Back in 2014 the EAT in Bear Scotland Ltd v Fulton and two other linked cases considered how the holiday pay of workers who work non-guaranteed overtime should be calculated. The EAT held that the Working Time Directive requires an employee or worker on holiday to receive the "normal remuneration" that they would have received had they been at work. This had to reflect non-guaranteed overtime, plus taxable elements of allowances that were directly linked to work. (The Lock case established that the same principle applied to sales-related commission.)

The normal time limit for bringing an unauthorised deduction of wages claim is three months from the date of the deduction. Where there has been a series of deductions, the time limit begins to run from the date of the last deduction. The first appeal decision in Fulton found that to form part of a "series of deductions" there must be a gap of less than three months between the underpayments. As a result, where a period of more than three months has elapsed between successive underpayments of holiday pay, unauthorised deduction claims relating to holiday taken before that period would be out of time. That approach was adopted when the claims returned to the Tribunal. But the claimants appealed again, arguing that the earlier EAT decision created a presumption rather than a rule.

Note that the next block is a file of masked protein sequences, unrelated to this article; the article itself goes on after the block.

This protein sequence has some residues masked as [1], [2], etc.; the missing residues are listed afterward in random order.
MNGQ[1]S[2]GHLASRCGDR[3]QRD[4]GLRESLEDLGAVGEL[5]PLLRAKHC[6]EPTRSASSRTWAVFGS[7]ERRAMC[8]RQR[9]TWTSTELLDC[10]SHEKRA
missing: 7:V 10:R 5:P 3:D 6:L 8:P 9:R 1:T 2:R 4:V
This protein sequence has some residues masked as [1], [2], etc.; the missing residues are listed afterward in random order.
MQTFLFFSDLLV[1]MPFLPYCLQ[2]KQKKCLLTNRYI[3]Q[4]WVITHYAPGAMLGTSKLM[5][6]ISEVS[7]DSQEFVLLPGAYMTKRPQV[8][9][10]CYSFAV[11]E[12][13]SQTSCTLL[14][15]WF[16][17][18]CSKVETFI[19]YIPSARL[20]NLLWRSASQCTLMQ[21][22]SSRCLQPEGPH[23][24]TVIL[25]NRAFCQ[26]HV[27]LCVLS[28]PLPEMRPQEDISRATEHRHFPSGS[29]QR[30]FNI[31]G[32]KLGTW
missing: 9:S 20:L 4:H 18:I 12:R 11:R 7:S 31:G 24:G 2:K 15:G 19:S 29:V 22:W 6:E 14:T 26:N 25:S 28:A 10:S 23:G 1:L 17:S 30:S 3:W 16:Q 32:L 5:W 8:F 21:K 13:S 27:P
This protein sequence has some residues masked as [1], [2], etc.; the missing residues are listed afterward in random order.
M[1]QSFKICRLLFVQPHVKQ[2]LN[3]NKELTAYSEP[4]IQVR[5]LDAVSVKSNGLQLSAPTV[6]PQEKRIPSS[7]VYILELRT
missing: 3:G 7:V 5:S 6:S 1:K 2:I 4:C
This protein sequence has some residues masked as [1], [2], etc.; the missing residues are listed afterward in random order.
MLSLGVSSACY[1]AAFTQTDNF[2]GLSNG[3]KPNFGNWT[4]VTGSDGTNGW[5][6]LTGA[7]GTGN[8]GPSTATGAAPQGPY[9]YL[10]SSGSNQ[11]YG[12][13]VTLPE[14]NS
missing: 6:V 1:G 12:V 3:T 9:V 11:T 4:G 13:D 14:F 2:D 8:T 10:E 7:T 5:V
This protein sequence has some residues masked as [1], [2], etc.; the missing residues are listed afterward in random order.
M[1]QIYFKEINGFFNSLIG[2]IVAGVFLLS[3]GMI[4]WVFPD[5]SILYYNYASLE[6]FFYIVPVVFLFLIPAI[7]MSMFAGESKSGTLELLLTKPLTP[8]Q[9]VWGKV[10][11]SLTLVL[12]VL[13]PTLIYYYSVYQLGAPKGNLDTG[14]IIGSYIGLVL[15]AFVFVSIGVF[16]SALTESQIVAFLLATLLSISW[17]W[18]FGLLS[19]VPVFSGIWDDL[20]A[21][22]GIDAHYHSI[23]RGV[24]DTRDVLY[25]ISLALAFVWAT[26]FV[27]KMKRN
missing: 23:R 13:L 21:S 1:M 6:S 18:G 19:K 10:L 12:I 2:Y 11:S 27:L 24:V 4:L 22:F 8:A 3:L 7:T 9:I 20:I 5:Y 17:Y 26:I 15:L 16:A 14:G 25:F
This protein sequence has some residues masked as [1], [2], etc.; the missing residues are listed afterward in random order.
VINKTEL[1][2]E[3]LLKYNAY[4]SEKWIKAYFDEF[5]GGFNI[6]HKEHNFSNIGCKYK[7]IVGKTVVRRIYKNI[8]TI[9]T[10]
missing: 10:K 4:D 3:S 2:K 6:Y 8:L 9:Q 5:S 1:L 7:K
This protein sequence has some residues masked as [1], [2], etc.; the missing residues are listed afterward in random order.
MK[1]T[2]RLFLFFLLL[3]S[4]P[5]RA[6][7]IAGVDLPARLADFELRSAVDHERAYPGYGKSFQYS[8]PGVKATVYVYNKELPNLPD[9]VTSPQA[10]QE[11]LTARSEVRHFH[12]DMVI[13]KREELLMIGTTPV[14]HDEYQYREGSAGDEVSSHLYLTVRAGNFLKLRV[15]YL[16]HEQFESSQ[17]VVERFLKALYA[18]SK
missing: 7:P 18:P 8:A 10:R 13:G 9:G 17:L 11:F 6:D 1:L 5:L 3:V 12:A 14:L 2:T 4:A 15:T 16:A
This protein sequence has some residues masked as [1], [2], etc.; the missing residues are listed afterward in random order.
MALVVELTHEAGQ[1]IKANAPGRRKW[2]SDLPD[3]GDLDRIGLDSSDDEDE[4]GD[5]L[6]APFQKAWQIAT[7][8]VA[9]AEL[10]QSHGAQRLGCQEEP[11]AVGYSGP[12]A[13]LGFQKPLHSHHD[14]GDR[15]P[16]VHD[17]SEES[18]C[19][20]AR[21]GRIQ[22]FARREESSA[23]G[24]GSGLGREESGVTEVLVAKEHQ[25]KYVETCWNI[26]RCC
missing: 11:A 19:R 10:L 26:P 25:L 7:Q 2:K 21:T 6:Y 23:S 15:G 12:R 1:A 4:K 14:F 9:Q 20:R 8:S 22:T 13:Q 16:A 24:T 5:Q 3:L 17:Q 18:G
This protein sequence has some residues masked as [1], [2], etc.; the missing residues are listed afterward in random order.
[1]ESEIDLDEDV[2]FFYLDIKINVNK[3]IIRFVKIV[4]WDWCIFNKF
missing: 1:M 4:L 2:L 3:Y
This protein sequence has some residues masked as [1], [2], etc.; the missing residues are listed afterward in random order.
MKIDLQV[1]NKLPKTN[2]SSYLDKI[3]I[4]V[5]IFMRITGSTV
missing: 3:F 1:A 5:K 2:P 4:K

The appeal has now been rejected by the EAT. The earlier EAT decision about the correct approach to time limits where there has been a series of deductions formed part of the decision and was therefore binding on employment tribunals. None of the limited circumstances in which the EAT will go back on one of its own earlier decisions applied. If the claimants had wanted to challenge that point they should have appealed the first EAT decision to the Court of Appeal.

A cap of two years on claims for back pay in unlawful deduction from wages cases was introduced in the wake of the first Fulton EAT decision. This latest case has further reduced the risk that employers will face unauthorised deduction of wages claims in respect of holiday pay in previous years.